A review of Lysistrata by Aristophanes

I have a brief tour of Greek drama scheduled, and I put this on the top of the list because I thought it would be a light introduction, and I was quite right. It was brisk, amusing, and ribald, exactly the sort of thing one expects at a festival of Bacchus. The translation was spirited, and worked earnestly to give us not just the meaning but the spirit of the play.

The story is simple. The women of Athens are sick and tired of their husbands being at war with Sparta for so long, and so the lead character, Lysistrata, hatches a scheme with all of the woman of Greece to bring the war to a quick and honorable end. The key part of their strategy is to withhold sex from the men until they sign a peace treaty. They reason shrewdly that it won’t take long for the men to come begging to be readmitted into their marital good graces. The other half of their strategy is to seize the citadel in Athens, locking the men out and depriving them of the money they need to conduct the war. It is impossible not to turn the Citadel into a sexual metaphor, but it also doesn’t do any harm and so there it is.

At first the woman are reluctant to participate in this scheme because they like to get laid as much as anybody, but eventually they come around, and in short order the men areĀ on their way to knuckling under. We have some skirmishes at the Citadel where the soldiery prove themselves exceptionally inept, and the woman amusingly adept, making complete fools of the men. And then we have a nice scene where a soldier comes to see his wife and get a little action, and she teases him into a state of acute distress. It was amusing on the page, but well acted it surely had them rolling in the aisles back in the day.

Eventually some men from Sparta show up with painful erections asking to negotiate a peace, and a group of men from Athens with painful erections are more than happy to comply. Just to ensure their compliance, Lysistrata presides over the negotiations with a naked woman along with her, so the men are basically helpless to do anything but comply. Then the peace is signed, and they have a nice feast, and presumably everyone gets laid that night. The end.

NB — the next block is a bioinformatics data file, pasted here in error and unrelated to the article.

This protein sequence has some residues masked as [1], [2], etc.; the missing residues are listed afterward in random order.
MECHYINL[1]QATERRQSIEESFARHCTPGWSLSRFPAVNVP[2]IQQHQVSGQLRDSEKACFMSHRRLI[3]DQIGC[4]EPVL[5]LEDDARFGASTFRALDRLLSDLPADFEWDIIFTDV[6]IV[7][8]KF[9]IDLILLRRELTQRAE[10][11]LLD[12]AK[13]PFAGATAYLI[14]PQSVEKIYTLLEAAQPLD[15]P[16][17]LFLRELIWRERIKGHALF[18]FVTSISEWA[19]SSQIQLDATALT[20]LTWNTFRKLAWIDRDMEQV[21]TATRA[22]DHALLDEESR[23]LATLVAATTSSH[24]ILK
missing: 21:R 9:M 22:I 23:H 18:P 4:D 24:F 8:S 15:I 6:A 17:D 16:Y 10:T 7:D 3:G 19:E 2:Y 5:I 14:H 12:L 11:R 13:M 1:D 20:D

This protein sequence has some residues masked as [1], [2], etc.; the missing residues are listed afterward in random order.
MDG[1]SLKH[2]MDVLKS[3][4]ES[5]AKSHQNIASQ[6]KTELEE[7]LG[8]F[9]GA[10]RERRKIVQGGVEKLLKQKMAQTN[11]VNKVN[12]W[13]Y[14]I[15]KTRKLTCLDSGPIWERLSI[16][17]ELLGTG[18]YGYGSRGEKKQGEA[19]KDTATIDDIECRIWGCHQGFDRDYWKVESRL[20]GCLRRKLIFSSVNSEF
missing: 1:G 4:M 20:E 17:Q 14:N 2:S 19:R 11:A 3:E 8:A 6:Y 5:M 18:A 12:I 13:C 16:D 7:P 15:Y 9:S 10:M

The whole thing is a study in sexual politics, but there’s not much to say about that other than what it is. Men are strong, but idiots. Women are weak but in fact hold great power. And their power is not merely what is between their legs but what is between theirĀ temples. Aristophanes was woke, yo.

I read the translation by Douglass Parker, which was pretty amusing. I gather that the Spartans were seen by the Athenians as sort of backwoods hicks, and Parker renders this idea by making them all speak like Appalachian hillbillies. At first it was distracting and weird, but overall it works pretty well. So when the leader from Sparta says, Hit shorely is. Hain’t nothing to argue after. Let’s git dressed, one hardly even notices. He (or the editor) was also a terrible pedant, and so many of the footnotes are focused on different fights within academia regarding this misunderstood point or that mistranslated passage, and none of them had any bearing on the play, but I read them just for the entertainment value.

I would like to see a production of this if I get the chance, but regardless it was a perfect introduction to Greek drama. Next up is The Bacchae by Euripides, which I’m hoping is just as entertaining. And then we’re on to the Theban plays by Sophocles, which will no doubt be a barrel of belly laughs.

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